Katydids always show up on the purple leaved cannas.  I’m not sure if it’s just that the holes are more obvious on these big leaves, but I always seem to find one here.  If you look carefully you’ll see a second one further back, to the lower right.  These guys (actually this one might be a female) get their names from the “Ka-ty-did, she-didn’t, she-did” song they sing at night.  It’s one of the summer sounds I always look forward to.  If you want to see something even cooler, look up “pink katydid” and you’ll see some uncommon color forms of this already far too pettable insect.katydid on canna leaf

Believe it or not these things can fly too, and between their cool leaf shape, summertime song, and impressive size, I really don’t mind them eating as much canna leaves as they want.  Plus the kids love to play with these slow moving gentle giants.  I love having all this life going on in the garden and it’s the number one reason I avoid spraying whenever I can.katydid

The bugs don’t always have it that easy….. A big bug makes for a big meal and besides all the birds that search the garden each morning, these yellow garden spiders wouldn’t mind making a meal out of a fat bumble bee or grasshopper.  Judging by it’s plumpness I’d say the living is easy right now.     yellow garden spider

As you can see the phlox is still holding on, and I’ll try to show a couple flowers next time instead of continuing this parade of creepy crawlies.  But just look at the size of that spider!  Oh, and also notice the white zigzag “writing” on the web above and below the spider.  These orb spiders are sometimes called writing spiders, and I think the pattern is supposed to keep birds from flying into and ruining their webs…. Flowers next time, I promise.

Wild Kingdom

It’s confirmed.  Our little patch of Pennsylvania which hasn’t had decent rain since mid July, sits in the middle of a rain-garden of Eden.  In the last few weeks we’ve traveled out on each of the points of the compass and in each direction the lawns are lush and green and the roadsides are bursting with flowers.  But not here.  The lawn hasn’t needed mowing since the second week of July and the less popular plantings are dried and hanging with drought.  Such goes our summer.  Still I prefer this to the icy blast of winter, and I’ll take it.  I’ll just slow down the pace, stare at the brown lawn, and continue to drag around the hose.

The watered areas of the yard seem to be drawing in more than their share of wildlife this summer.  Besides drought, we’re experiencing a plague of frogs this season.  Gray tree frogs both large and small are showing up all over, particularly around the house.gray tree frogs

Before grilling the bbq gets a once over, and before moving furniture a quick look around helps prevent an ugly accident.  Raising the deck umbrella is always fun, since the plopping down of a frog or two on the table and umbrella-raiser is always a possibility and refreshing shock.gray tree frog

I like the frogs but never really thought I’d have to add “sweep frog-poop off deck” to the pre-party to-do list.

This year’s babies seem to prefer the large leaves of amaranthus  and corn, and in the baby-green phase they fit in pretty good.baby gray tree frog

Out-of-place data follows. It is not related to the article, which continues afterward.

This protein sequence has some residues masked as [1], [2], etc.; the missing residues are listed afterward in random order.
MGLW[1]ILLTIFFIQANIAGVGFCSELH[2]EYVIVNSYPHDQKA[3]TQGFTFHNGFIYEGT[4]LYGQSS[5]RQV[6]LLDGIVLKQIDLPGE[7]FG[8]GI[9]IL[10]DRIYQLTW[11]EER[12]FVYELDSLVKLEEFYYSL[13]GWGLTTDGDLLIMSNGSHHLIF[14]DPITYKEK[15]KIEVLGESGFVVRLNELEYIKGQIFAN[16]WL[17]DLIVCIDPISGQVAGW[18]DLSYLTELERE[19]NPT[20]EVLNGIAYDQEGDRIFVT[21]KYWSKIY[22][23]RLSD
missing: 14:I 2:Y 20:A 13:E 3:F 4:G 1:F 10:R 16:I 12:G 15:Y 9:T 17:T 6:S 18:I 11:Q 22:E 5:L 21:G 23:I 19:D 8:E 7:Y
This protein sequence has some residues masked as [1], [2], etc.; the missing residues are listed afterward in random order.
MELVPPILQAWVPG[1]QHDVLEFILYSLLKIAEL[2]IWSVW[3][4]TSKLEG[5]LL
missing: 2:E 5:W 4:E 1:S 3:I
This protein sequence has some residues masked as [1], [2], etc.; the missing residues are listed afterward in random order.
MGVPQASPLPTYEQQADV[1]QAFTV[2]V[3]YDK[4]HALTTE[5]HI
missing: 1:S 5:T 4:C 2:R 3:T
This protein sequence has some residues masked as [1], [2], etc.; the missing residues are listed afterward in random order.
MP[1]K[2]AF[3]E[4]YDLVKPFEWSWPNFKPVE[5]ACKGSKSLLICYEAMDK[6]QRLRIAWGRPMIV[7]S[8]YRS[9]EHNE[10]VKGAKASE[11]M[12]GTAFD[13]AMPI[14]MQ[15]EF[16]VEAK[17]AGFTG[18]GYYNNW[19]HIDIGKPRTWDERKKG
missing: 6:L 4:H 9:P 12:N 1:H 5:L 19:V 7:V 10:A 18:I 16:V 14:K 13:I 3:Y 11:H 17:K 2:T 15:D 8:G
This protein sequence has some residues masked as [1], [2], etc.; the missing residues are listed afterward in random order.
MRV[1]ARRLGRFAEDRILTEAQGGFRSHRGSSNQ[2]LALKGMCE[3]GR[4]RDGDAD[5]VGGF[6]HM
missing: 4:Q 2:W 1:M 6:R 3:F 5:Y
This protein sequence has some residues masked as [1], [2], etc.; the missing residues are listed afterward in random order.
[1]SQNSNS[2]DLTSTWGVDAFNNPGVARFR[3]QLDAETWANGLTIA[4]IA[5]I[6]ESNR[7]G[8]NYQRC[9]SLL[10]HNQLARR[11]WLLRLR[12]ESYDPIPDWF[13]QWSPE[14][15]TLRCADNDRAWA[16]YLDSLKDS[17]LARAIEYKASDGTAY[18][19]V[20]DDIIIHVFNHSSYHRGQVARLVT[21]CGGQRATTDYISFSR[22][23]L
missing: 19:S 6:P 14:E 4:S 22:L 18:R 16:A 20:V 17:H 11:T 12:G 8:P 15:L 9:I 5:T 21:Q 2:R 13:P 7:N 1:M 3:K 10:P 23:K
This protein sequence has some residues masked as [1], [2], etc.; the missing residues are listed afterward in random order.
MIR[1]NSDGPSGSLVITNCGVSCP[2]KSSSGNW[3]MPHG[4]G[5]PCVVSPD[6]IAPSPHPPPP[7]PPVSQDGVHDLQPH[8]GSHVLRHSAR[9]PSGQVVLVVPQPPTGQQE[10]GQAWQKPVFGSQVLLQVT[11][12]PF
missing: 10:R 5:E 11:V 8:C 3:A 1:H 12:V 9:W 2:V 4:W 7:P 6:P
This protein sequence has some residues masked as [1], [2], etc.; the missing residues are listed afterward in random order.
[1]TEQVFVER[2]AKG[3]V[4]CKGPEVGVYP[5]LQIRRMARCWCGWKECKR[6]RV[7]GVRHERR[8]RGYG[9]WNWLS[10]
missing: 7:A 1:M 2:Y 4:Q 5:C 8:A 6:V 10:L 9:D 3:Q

Another surprise this year is the bumper crop of snakes showing up.  Our plague of snakes is fortunately of the garter snake variety and because of that, non-poisonous and small (two pluses), but there’s always a shock to seeing a snake slither away from the path or slide behind a step.  A different kind of shock than having a frog drop on your shoulder, but a surprise still.

Here’s a shaky shot of one that was calmly hunting through the plantings just off the front porch.  I didn’t know they were such good climbers of shrubbery, maybe I’d still rather not know that fact.garter snake in bush

Drought, Frogs, snakes…. I think we’re still far clear of repeating the 10 plagues of Egypt, but we do have a lot of gnats this summer, and we did get a number of flies when a garbage bag stayed around too long.

Next: bees and wasps.  This is paper wasp nest #3 on this year’s list of evicted wasp nests, it was brought to my attention one evening by the screaming of a stung five year old playing in the playhouse where they set up shop.  I’ve never had a large wasp nest in the garden until this year, so I’m not sure what’s brought on all these new neighbors, but at least I now know none of my kids nor the neighborhood kids are allergic.  They’ve all been tested as well as a few kids who were over for a birthday party last week.paper wasp nest

One day I’m going to try and figure out what all the bumblebees are.  The kids call them “fat bees” to group them away from “skinny bees” and “paper wasps”.  I still don’t follow their logic on the skinny bees, but it might be time for me to go a little more scientific and figure out all these black and yellow fatties.bumblebee on phlox

bee on thistleThe bumblebees are interesting to watch.  On most of the flowers they “cheat” since their mouth parts are too “fat” to fit into the flower openings (hey, maybe the kids are on to something!)  On phlox for example, they stab a hole into the base and suck out the nectar without returning the favor of pollination to the bloom.  They seem to do this with a lot of plants such as butterfly bush, agastache, salvia… it’s actually a little annoying since on flowers such as the salvia and butterfly bush, they push in their mouths with enough force that they rip open the entire side.  The split flowers brown and fall off and I’m left with nothing colorful.  Oh well, at least they’re not stinging everyone.  I guess they’re more suited for open flowers such as hibiscus and sunflowers, or flat topped flowers like thistle.

Butterflies have been late to the party.  I’ve only just seen my first Monarch this week, and other types have been scarce all year.  But it looks like they’re working on it.  Here’s a Black Swallowtail on the potted parsley.  There’s something about these guys that I always like, and they’re more than welcome to a share of the herbs.black swallowtail larvae